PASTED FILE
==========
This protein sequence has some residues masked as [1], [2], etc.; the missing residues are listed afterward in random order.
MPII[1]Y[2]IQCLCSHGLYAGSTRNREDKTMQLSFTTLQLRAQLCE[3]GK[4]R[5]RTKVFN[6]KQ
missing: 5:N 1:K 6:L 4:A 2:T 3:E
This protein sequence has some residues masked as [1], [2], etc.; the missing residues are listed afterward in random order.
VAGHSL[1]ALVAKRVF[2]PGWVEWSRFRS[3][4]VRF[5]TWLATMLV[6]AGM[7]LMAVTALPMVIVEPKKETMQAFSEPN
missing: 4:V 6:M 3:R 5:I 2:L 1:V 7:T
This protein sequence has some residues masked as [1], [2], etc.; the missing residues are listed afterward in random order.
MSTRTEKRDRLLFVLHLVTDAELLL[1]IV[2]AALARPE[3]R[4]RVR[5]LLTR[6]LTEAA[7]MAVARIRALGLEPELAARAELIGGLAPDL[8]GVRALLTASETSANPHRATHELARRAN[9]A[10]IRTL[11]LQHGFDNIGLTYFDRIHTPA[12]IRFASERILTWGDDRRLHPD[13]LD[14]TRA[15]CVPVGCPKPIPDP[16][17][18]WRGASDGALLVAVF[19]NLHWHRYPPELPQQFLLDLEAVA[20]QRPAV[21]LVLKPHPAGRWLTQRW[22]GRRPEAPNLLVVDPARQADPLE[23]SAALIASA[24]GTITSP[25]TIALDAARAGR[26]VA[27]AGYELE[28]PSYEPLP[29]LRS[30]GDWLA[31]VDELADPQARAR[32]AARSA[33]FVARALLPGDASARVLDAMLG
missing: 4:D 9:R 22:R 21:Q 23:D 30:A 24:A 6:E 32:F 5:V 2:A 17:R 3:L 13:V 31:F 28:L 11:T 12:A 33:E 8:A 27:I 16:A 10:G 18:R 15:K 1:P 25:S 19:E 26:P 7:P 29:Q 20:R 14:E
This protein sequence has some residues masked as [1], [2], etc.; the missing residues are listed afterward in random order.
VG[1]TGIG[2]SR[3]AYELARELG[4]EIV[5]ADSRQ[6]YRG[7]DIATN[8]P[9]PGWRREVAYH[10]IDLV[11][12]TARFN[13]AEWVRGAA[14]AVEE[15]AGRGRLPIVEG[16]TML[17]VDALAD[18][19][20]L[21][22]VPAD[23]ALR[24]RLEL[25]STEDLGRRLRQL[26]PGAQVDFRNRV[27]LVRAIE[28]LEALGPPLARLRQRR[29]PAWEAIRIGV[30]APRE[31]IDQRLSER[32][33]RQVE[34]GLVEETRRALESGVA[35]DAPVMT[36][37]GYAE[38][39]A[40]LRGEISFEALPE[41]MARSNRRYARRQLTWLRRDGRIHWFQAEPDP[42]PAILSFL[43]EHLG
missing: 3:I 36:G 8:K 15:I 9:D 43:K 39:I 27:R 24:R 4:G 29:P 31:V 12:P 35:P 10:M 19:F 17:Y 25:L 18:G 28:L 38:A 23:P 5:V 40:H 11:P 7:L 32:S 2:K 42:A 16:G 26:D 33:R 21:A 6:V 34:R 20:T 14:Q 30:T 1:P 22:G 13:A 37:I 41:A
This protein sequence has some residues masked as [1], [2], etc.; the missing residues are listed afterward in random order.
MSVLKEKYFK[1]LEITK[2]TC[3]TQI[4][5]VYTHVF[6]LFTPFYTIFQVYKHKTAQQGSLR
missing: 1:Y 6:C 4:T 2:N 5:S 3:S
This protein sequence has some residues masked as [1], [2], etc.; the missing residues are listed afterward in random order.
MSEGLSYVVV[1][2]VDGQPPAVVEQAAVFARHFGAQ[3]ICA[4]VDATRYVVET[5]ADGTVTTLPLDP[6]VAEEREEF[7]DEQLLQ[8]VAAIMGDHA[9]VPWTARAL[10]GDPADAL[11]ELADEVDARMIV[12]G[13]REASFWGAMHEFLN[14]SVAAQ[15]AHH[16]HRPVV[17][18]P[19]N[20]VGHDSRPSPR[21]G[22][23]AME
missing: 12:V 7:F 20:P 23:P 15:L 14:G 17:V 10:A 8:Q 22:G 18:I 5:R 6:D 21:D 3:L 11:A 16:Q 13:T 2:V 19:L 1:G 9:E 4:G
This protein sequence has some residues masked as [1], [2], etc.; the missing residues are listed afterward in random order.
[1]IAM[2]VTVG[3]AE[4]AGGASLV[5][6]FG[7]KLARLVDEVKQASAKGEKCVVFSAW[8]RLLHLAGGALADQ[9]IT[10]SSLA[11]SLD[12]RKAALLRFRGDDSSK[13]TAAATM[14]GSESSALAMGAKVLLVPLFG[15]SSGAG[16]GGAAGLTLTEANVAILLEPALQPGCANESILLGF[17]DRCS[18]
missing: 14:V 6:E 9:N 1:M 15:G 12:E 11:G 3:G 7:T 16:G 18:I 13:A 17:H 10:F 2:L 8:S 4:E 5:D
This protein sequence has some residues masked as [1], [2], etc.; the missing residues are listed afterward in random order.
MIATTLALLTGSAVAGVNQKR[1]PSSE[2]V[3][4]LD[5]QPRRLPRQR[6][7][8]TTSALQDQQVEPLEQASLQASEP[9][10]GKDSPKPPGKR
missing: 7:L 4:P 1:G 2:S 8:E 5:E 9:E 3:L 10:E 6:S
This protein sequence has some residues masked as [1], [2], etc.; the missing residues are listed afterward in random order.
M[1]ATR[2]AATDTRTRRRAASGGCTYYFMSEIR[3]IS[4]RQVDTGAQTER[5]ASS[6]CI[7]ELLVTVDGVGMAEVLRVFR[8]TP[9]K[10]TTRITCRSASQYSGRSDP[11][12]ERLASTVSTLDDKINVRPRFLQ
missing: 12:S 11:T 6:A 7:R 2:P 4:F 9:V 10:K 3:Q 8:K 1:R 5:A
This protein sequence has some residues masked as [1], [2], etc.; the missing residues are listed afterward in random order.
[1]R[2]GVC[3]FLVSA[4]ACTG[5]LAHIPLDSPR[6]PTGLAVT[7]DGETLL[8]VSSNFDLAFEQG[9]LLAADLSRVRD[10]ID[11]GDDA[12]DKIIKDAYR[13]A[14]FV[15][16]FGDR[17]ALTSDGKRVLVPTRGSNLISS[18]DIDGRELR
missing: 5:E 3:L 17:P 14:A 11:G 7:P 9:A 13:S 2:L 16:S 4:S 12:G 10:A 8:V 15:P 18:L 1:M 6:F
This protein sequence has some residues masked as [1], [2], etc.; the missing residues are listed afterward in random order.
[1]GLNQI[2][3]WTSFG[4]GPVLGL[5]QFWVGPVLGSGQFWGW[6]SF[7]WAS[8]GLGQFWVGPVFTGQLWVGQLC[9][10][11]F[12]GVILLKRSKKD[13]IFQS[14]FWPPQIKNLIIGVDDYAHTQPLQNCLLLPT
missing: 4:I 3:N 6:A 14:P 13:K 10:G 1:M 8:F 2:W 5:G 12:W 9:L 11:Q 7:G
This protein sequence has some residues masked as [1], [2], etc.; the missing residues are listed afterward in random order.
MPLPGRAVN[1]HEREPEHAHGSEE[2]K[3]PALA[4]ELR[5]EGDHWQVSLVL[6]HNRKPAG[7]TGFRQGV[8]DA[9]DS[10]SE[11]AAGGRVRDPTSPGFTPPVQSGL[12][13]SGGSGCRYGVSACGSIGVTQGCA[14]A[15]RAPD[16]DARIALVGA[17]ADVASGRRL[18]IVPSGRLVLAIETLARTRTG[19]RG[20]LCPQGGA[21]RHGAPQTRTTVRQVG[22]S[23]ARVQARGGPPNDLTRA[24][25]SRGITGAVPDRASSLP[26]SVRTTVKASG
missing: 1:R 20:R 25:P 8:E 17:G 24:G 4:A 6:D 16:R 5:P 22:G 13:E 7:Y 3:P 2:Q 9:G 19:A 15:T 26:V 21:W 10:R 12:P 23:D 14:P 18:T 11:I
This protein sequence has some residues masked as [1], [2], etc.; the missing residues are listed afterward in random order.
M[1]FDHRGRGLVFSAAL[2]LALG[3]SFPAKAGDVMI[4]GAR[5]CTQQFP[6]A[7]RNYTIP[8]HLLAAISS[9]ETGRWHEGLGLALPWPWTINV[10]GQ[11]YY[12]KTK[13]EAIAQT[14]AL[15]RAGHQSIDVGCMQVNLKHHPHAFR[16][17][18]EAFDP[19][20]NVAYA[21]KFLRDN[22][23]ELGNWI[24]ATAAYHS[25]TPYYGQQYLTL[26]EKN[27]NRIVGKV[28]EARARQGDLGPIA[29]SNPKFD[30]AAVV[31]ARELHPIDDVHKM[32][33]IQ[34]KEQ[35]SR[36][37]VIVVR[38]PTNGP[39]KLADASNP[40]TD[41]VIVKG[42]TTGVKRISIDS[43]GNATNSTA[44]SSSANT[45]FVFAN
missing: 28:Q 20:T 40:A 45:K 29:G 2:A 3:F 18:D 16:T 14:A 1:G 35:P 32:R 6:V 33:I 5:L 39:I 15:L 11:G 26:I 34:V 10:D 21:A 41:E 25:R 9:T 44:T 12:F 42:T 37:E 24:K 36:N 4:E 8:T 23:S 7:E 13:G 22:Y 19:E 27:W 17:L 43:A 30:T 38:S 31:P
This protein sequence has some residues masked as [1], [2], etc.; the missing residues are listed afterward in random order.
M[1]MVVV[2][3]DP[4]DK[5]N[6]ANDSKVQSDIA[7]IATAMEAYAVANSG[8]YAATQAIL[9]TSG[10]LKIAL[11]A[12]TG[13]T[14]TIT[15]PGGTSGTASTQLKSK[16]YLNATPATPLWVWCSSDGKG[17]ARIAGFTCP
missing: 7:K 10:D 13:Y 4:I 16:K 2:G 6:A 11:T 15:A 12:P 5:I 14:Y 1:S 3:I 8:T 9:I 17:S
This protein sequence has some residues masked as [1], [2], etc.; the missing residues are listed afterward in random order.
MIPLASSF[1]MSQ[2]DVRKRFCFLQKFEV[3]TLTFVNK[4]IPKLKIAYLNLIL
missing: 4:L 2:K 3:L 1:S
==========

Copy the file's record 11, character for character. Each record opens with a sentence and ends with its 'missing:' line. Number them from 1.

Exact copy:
This protein sequence has some residues masked as [1], [2], etc.; the missing residues are listed afterward in random order.
[1]GLNQI[2][3]WTSFG[4]GPVLGL[5]QFWVGPVLGSGQFWGW[6]SF[7]WAS[8]GLGQFWVGPVFTGQLWVGQLC[9][10][11]F[12]GVILLKRSKKD[13]IFQS[14]FWPPQIKNLIIGVDDYAHTQPLQNCLLLPT
missing: 4:I 3:N 6:A 14:P 13:K 10:G 1:M 8:F 2:W 5:G 12:W 9:L 11:Q 7:G